[Haskell-cafe] universal quantification is to type instantiations
as existential quantification is to what
Dan Doel
dan.doel at gmail.com
Thu Aug 12 21:01:56 EDT 2010
On Thursday 12 August 2010 7:59:09 pm wren ng thornton wrote:
> Not quite. Strong-sigma is a dependent pair where you can project both
> elements. Weak-sigma is a dependent pair where you can only project the
> first element (because the second is erased). Existentials are dependent
> pairs where you can only project the second component (because the first
> is erased).
>
> elim
> :: (A :: *)
> -> (B :: A -> *)
> -> (_ :: Exists A B)
> -> (C :: *)
> -> (_ :: (a :: A) -> B a -> C)
> -> C
>
> Notice how we only get the Church-encoding for existential elimination
> and how 'a' cannot appear in 'C'. Whereas for 'snd' we explicitly allow
> 'fst p' to escape.
This is how it's usually explained, but note that this eliminator type is not
strict enough to guarantee that it's safe to erase the first component. We can
still write:
fst'ex :: (A :: *) -> (B :: A -> *) -> Exists A B -> A
fst'ex A B p = elim A B p A (\a _ -> a)
to get the first component of the pair out. What cannot be done (unless there
is some other strong sigma type) is to prove the second component has a type
dependent on the thing we've projected.
snd'ex :: (A :: *) -> (B :: A -> *) -> (p :: Exists A B) -> B (fst'ex p)
snd'ex A B p = elim A B p (B (fst'ex p))
(\a b -> {- b :: B a /= B (fst p) -})
So, an existential of this sort still has to carry around its first component,
it just doesn't have a strong elimination principle. This isn't very
surprising, because in the calculus of constructions, say, we can implement
existentials via Church encoding:
Exists A B = (R :: *) -> ((a :: A) -> B a -> R) -> R
and we can also implement pairs:
A * B = (R :: *) -> (A -> B -> R) -> R
but the latter is just a specialization of the former, where B is constant.
And certainly, pairs are expected to carry both of their components.
(One case where it may be safe to erase is:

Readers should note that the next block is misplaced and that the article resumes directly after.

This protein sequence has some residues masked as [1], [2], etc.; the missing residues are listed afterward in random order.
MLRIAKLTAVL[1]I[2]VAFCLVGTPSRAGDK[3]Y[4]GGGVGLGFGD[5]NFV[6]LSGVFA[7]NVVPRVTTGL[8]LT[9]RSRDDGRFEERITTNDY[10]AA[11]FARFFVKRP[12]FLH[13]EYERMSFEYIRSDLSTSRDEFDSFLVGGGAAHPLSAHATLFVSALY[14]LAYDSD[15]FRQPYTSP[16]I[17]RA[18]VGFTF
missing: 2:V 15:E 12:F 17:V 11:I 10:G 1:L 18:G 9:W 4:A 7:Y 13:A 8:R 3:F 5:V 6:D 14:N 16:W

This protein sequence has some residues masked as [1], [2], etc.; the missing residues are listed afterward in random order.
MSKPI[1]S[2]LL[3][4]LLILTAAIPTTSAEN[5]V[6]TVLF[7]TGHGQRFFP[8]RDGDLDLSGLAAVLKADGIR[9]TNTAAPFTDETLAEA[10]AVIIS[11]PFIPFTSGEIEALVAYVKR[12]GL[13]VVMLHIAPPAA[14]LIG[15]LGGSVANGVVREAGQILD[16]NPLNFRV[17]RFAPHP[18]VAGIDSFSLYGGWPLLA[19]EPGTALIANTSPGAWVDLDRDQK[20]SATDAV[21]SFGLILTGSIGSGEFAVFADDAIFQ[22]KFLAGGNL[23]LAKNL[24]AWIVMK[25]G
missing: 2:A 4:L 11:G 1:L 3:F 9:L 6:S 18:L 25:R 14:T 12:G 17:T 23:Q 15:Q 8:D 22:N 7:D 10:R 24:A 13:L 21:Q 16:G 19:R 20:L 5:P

Ex :: (* -> *) -> *
elim :: (B :: * -> *)
-> Ex B
-> (R :: *)
-> (_ :: (A :: *) -> B A -> R)
-> R
because to project out the first component, we'd need * :: * to set R = *,
which is often rejected.)
However, one thing you can do is have a special erasable function space [1],
which places restrictions on how you are allowed to use the parameter.
Roughly, you have:
(x :: A) => B /\(x :: A) -> e f @x
for the function space, lambda expression and application respectively. And
for instance:
/\(A :: *) -> \(x :: A) -> x
is well-typed---because the erasable parameter A only appears to the right of
a ::, and type annotations get erased---but:
/\(A :: *) -> A
is not, because the function returns a value that is supposed to be erasable.
Then, we can give existentials the following eliminator:
elim :: (A :: *) =>
(B :: A -> *) =>
(_ :: Exists A B) ->
(C :: *) =>
(_ :: (a :: A) => B a -> C) ->
C
(you may have to take my word that that's a valid signature in some places, or
read the linked paper below) and we can attempt to write fst'ex as above:
elim @A @B p @A (/\a -> \_ -> a)
but we see that the lambda expression we've written here tries to return a
value from an erasable lambda, and so it is rejected. So using these sort of
types, it's actually safe to erase the first component of an existential.
-- Dan
[1] http://citeseerx.ist.psu.edu/viewdoc/summary?doi=10.1.1.92.7179
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